‘Golden visa’ investment jumps nearly 40% in Portugal

 

Investments through Portugal’s ‘golden visas’, which gives wealthy foreigners residence rights, jumped more than 40% last month, with Chinese leading demand, as the government considers whether to scrap the controversial scheme.

Portugal’s ‘golden visas’ generated investment of EUR 65.6 million last month, with Chinese investors leading, according to official data quoted by the Portuguese press.

The scheme has attracted EUR 6.6 billion (USD 6.95 billion) in investment over the past decade, mainly from China, Brazil and Turkey, with the bulk of the money going into real estate.

Portugal´s government party opposes end of ‘golden visa’ scheme

The golden visa has been heavily criticised at home for sending house prices and rents up, and the European Commission has called for the end of such national programmes.

To apply, non-EU nationals must make a significant investment in Portugal, such as buying real estate. They are then given residency rights and are allowed visa-free travel throughout Europe’s Schengen area.

But Prime Minister Antonio Costa said on Nov. 2 his government was going to evaluate the 10-year-old scheme, questioning whether the programme could still be justified.

Task group to assess end of golden visas in Portugal

Murat Coskun, Get Golden Visa CEO, told Reuters that Costa’s comments had had a “significant impact on the appetite” for the measure, with his company seeing a five-fold increase in inquiries.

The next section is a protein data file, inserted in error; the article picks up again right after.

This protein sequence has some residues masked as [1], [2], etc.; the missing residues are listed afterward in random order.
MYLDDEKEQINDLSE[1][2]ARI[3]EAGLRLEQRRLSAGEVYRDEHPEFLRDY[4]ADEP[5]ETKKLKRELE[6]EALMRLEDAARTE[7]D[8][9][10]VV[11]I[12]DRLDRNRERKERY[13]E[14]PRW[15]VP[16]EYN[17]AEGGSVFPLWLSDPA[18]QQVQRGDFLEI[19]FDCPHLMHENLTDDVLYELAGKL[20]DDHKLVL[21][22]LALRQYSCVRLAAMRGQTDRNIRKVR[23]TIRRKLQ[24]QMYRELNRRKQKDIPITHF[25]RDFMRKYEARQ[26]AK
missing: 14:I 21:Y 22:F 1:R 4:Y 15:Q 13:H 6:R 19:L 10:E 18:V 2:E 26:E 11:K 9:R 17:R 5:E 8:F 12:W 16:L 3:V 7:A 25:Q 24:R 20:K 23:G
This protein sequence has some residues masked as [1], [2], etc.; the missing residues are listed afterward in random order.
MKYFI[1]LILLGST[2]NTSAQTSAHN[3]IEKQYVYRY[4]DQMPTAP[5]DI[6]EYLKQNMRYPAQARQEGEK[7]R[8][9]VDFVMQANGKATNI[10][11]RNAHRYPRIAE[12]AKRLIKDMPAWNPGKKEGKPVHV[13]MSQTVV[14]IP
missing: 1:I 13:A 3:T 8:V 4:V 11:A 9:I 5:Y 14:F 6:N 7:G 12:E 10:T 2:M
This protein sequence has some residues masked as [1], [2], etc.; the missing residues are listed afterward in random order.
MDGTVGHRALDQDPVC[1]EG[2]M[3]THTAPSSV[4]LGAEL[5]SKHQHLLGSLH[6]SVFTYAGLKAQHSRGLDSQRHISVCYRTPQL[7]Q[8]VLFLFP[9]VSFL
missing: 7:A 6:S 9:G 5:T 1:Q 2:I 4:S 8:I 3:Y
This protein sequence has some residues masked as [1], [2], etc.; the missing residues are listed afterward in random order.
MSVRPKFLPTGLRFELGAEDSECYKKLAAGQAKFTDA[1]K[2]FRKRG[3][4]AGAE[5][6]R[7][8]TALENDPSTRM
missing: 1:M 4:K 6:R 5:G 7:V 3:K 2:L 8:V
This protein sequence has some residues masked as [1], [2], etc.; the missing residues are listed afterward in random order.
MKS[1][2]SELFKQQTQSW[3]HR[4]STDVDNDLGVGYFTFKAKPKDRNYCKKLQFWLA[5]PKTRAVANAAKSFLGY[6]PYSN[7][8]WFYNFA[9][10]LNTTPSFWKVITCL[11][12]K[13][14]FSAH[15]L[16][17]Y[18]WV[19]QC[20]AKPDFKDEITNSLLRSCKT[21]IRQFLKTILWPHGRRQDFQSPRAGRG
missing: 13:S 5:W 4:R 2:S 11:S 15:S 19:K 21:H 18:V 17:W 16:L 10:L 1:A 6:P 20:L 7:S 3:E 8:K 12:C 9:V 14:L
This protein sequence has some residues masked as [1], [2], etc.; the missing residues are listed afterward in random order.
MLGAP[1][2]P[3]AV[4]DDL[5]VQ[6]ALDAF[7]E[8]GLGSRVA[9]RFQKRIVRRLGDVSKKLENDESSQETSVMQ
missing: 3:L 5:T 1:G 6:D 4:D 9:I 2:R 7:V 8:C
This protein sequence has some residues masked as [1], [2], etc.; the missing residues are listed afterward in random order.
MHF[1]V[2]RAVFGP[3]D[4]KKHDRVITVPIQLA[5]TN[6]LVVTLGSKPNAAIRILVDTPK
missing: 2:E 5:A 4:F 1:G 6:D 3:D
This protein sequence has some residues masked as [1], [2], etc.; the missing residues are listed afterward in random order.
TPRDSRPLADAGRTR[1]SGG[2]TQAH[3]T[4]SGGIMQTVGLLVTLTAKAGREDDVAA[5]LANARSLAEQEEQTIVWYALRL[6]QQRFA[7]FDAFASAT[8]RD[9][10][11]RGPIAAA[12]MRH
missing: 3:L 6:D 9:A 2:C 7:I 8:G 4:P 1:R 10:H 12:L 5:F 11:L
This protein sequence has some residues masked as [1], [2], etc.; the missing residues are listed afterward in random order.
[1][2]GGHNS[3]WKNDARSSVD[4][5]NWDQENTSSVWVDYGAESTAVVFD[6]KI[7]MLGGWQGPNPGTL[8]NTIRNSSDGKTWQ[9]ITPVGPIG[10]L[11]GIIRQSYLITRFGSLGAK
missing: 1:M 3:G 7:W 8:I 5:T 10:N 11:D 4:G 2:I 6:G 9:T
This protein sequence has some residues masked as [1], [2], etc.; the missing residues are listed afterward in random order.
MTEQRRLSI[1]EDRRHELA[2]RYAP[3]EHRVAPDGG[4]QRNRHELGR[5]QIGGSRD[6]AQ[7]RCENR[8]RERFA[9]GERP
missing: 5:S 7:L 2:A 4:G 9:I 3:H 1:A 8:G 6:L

Vasco Silva, the CEO of Kleya, which helps foreigners move to Portugal, said his company had received many queries about what was going on, adding that some investors had rushed their decision just incase the programme was altered or binned.

“If there is no residence by investment programme, (investors) will simply ignore the country,” Silva warned, arguing the more than 10,000 visas issued since 2012 had put Portugal “on the map”.

More than 60% of “golden visas” in Portugal have expired

The Portuguese branch of anti-corruption group Transparency International (TI) has said the programme could be used for money laundering, while the European Commission has said it considers such schemes a potential security risk.

Silva said that was not the case because those involved in the process, from banks to lawyers, had to comply with “very strict rules”.

“We are not allowing entrance to criminals or money for which we do not know the source,” Silva said. “Exceptions can happen but it will be one in 10,000 or two in 10,000 and of course those are the ones that go public.”

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